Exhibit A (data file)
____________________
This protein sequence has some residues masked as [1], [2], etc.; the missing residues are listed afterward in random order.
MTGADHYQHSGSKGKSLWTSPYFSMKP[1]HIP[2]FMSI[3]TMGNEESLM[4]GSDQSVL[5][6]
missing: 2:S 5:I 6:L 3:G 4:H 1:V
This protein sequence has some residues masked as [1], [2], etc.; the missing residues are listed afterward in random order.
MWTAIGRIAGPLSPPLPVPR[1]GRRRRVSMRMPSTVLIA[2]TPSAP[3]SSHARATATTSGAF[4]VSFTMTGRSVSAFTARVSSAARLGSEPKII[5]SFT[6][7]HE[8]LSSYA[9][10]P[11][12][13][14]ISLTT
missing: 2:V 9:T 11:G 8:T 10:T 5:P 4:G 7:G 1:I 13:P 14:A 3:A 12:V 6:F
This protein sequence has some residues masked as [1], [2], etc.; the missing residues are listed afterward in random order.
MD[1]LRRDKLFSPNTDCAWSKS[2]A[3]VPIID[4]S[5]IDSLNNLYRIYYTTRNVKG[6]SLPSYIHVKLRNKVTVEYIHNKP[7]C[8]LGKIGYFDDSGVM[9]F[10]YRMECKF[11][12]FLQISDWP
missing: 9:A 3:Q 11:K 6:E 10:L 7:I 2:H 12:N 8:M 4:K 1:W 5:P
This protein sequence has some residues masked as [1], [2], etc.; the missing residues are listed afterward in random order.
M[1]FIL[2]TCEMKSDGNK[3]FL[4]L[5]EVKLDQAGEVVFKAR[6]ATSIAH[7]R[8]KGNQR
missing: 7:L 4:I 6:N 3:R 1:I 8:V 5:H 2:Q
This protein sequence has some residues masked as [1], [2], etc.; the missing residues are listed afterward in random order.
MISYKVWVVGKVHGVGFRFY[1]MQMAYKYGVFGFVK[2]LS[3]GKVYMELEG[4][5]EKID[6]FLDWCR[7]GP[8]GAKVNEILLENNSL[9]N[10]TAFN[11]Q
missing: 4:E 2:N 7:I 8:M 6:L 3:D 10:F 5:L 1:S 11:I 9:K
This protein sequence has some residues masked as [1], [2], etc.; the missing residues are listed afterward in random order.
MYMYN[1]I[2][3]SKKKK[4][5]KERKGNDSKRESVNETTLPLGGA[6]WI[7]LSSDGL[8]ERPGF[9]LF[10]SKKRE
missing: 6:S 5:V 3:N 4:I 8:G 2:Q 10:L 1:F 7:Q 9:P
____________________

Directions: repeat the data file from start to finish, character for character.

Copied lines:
This protein sequence has some residues masked as [1], [2], etc.; the missing residues are listed afterward in random order.
MTGADHYQHSGSKGKSLWTSPYFSMKP[1]HIP[2]FMSI[3]TMGNEESLM[4]GSDQSVL[5][6]
missing: 2:S 5:I 6:L 3:G 4:H 1:V
This protein sequence has some residues masked as [1], [2], etc.; the missing residues are listed afterward in random order.
MWTAIGRIAGPLSPPLPVPR[1]GRRRRVSMRMPSTVLIA[2]TPSAP[3]SSHARATATTSGAF[4]VSFTMTGRSVSAFTARVSSAARLGSEPKII[5]SFT[6][7]HE[8]LSSYA[9][10]P[11][12][13][14]ISLTT
missing: 2:V 9:T 11:G 8:T 10:T 5:P 4:G 7:G 1:I 13:P 14:A 3:A 12:V 6:F
This protein sequence has some residues masked as [1], [2], etc.; the missing residues are listed afterward in random order.
MD[1]LRRDKLFSPNTDCAWSKS[2]A[3]VPIID[4]S[5]IDSLNNLYRIYYTTRNVKG[6]SLPSYIHVKLRNKVTVEYIHNKP[7]C[8]LGKIGYFDDSGVM[9]F[10]YRMECKF[11][12]FLQISDWP
missing: 9:A 3:Q 11:K 6:E 10:L 7:I 2:H 12:N 8:M 4:K 1:W 5:P
This protein sequence has some residues masked as [1], [2], etc.; the missing residues are listed afterward in random order.
M[1]FIL[2]TCEMKSDGNK[3]FL[4]L[5]EVKLDQAGEVVFKAR[6]ATSIAH[7]R[8]KGNQR
missing: 7:L 4:I 6:N 3:R 1:I 8:V 5:H 2:Q
This protein sequence has some residues masked as [1], [2], etc.; the missing residues are listed afterward in random order.
MISYKVWVVGKVHGVGFRFY[1]MQMAYKYGVFGFVK[2]LS[3]GKVYMELEG[4][5]EKID[6]FLDWCR[7]GP[8]GAKVNEILLENNSL[9]N[10]TAFN[11]Q
missing: 4:E 2:N 7:I 8:M 6:L 3:D 10:F 5:L 1:S 11:I 9:K
This protein sequence has some residues masked as [1], [2], etc.; the missing residues are listed afterward in random order.
MYMYN[1]I[2][3]SKKKK[4][5]KERKGNDSKRESVNETTLPLGGA[6]WI[7]LSSDGL[8]ERPGF[9]LF[10]SKKRE
missing: 6:S 5:V 3:N 4:I 8:G 2:Q 10:L 1:F 7:Q 9:P